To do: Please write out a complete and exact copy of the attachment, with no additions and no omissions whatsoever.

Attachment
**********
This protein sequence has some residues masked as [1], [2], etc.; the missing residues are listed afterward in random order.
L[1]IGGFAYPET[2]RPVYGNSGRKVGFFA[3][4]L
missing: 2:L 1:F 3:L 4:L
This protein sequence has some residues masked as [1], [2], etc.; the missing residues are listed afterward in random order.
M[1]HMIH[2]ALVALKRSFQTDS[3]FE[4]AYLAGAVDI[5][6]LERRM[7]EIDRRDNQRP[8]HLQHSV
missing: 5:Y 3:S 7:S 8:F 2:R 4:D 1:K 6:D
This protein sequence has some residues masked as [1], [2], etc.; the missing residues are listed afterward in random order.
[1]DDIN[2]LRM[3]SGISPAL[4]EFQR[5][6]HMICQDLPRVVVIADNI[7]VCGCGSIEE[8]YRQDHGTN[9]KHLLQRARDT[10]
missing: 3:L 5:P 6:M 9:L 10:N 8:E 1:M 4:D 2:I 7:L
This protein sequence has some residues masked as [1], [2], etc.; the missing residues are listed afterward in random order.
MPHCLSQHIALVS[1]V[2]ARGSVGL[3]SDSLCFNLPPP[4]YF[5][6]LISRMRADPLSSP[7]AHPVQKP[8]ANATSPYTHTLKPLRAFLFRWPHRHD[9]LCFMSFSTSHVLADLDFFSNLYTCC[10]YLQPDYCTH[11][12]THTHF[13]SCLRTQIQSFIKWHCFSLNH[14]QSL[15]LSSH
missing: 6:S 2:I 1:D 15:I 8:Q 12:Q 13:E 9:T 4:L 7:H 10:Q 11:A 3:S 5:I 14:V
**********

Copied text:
This protein sequence has some residues masked as [1], [2], etc.; the missing residues are listed afterward in random order.
L[1]IGGFAYPET[2]RPVYGNSGRKVGFFA[3][4]L
missing: 2:L 1:F 3:L 4:L
This protein sequence has some residues masked as [1], [2], etc.; the missing residues are listed afterward in random order.
M[1]HMIH[2]ALVALKRSFQTDS[3]FE[4]AYLAGAVDI[5][6]LERRM[7]EIDRRDNQRP[8]HLQHSV
missing: 5:Y 3:S 7:S 8:F 2:R 4:D 1:K 6:D
This protein sequence has some residues masked as [1], [2], etc.; the missing residues are listed afterward in random order.
[1]DDIN[2]LRM[3]SGISPAL[4]EFQR[5][6]HMICQDLPRVVVIADNI[7]VCGCGSIEE[8]YRQDHGTN[9]KHLLQRARDT[10]
missing: 3:L 5:P 6:M 9:L 10:N 8:E 1:M 4:D 2:I 7:L
This protein sequence has some residues masked as [1], [2], etc.; the missing residues are listed afterward in random order.
MPHCLSQHIALVS[1]V[2]ARGSVGL[3]SDSLCFNLPPP[4]YF[5][6]LISRMRADPLSSP[7]AHPVQKP[8]ANATSPYTHTLKPLRAFLFRWPHRHD[9]LCFMSFSTSHVLADLDFFSNLYTCC[10]YLQPDYCTH[11][12]THTHF[13]SCLRTQIQSFIKWHCFSLNH[14]QSL[15]LSSH
missing: 6:S 2:I 1:D 15:I 8:Q 12:Q 13:E 9:T 4:L 7:H 10:Q 11:A 3:S 5:I 14:V